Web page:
This Week in Armenian History

Birth of Aram Safrastyan (July 14, 1888)

Aram Safrastyan was a pioneer in the field of Ottoman Studies in Armenia.  

He was born on July 14, 1888, in the Aygestan neighborhood of Van to the family of a teacher. He studied at the Secondary Central School of Aygestan and later worked as a teacher in Van, the monastery of Aghtamar, Bayazid, and Shabin Karahisar. In 1911 he moved to Constantinople, where he was admitted to the Faculty of Humanities of the Higher Pedagogical Institute, which merged with the homonymous faculty of Istanbul University. He graduated in 1915 with honors and went to work as a teacher at Galatasaray College from 1915 to 1917.  Safrastyan joined the Armenian Revolutionary Federation in his youth and after World War I was the head of the party organization in Constantinople for a short while. 

Safrastyan and his family were forced to flee to Armenia in 1919. He was elected to the parliament of the first Republic of Armenia as a representative from Western Armenia between August 1919 and December 1920. 

After the Sovietization, he moved to Tiflis (Tbilisi) and devoted himself to scholarship. In the 1920s he contributed to the creation of the Latin-based Azerbaijani alphabet. He also contributed to newspapers in the Azerbaijani language published in Tiflis. He taught at the Communist University of Transcaucasia (1924-1935), the Azerbaijani Technicum (1926-1935), and the Armenian and Azerbaijani sections of the State Pedagogical Institute (1937-1947). He also extensively researched in the Ottoman and Turkish field, and defender his first Ph.D. dissertation in 1948, “History of the Construction of Railway Transportation in Turkey.” However, he was a victim of Stalinist repression and was exiled to Siberia from 1949-1955 with his family.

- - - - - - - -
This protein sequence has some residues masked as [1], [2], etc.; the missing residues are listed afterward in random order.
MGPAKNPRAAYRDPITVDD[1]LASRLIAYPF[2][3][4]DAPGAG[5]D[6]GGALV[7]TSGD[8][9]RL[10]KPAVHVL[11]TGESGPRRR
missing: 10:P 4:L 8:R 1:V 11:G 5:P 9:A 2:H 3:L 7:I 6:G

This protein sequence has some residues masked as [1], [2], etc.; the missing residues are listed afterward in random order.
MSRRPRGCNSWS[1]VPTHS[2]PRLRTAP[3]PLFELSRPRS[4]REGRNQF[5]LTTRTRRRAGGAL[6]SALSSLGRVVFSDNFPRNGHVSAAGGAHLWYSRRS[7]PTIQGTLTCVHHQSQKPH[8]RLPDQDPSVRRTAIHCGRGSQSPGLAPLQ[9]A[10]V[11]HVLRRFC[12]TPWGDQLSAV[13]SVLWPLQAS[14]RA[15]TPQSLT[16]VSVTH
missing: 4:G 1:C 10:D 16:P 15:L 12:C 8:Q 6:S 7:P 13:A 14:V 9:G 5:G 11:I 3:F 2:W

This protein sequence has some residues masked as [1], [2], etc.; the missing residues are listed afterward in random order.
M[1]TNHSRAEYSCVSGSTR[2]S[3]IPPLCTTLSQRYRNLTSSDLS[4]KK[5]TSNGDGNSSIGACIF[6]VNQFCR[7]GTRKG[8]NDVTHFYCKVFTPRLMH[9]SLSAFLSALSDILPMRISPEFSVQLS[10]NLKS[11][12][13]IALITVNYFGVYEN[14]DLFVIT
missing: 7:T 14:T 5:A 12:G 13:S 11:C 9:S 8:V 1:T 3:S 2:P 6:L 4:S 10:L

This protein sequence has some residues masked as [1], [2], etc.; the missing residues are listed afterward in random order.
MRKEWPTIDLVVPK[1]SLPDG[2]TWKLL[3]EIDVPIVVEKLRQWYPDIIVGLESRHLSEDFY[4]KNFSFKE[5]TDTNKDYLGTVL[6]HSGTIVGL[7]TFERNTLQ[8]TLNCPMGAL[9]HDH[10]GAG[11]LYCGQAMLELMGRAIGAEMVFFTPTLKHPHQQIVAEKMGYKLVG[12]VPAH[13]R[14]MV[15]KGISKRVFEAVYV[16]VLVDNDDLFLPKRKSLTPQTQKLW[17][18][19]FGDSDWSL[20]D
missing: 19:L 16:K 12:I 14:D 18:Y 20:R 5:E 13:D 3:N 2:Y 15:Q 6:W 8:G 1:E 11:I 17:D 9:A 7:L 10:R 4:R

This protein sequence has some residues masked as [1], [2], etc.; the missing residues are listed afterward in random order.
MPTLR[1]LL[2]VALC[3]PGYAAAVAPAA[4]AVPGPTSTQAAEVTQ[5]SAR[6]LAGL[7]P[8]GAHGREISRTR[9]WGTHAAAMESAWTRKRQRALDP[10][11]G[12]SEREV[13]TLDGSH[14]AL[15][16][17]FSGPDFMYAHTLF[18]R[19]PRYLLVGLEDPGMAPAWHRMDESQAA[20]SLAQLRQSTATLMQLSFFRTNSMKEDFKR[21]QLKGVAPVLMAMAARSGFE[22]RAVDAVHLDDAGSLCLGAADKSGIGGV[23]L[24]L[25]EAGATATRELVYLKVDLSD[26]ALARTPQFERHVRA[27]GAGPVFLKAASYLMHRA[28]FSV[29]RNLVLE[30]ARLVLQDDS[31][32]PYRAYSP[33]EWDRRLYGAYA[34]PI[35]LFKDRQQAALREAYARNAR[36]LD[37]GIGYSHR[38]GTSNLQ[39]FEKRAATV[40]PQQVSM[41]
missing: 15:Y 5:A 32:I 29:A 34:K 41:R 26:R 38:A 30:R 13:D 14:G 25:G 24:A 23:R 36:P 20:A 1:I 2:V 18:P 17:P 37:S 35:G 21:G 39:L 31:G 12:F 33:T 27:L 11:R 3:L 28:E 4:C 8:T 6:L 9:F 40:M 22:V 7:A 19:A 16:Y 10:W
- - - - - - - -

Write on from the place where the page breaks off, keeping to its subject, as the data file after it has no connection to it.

After returning from exile, he moved to Yerevan and became a senior researcher at the Institute of Oriental Studies of the Academy of Sciences (1958-1966), establishing the foundations of Ottoman Studies in Armenia. He translated and compiled four volumes of Ottoman sources about Armenia (1961, 1964, 1967, 1972). He passed away on June 12, 1966. His grandson Ruben Safrastyan, a noted scholar in Turkish Studies and full member of the Academy of Sciences, was the director of the Institute of Oriental Studies from 20062020.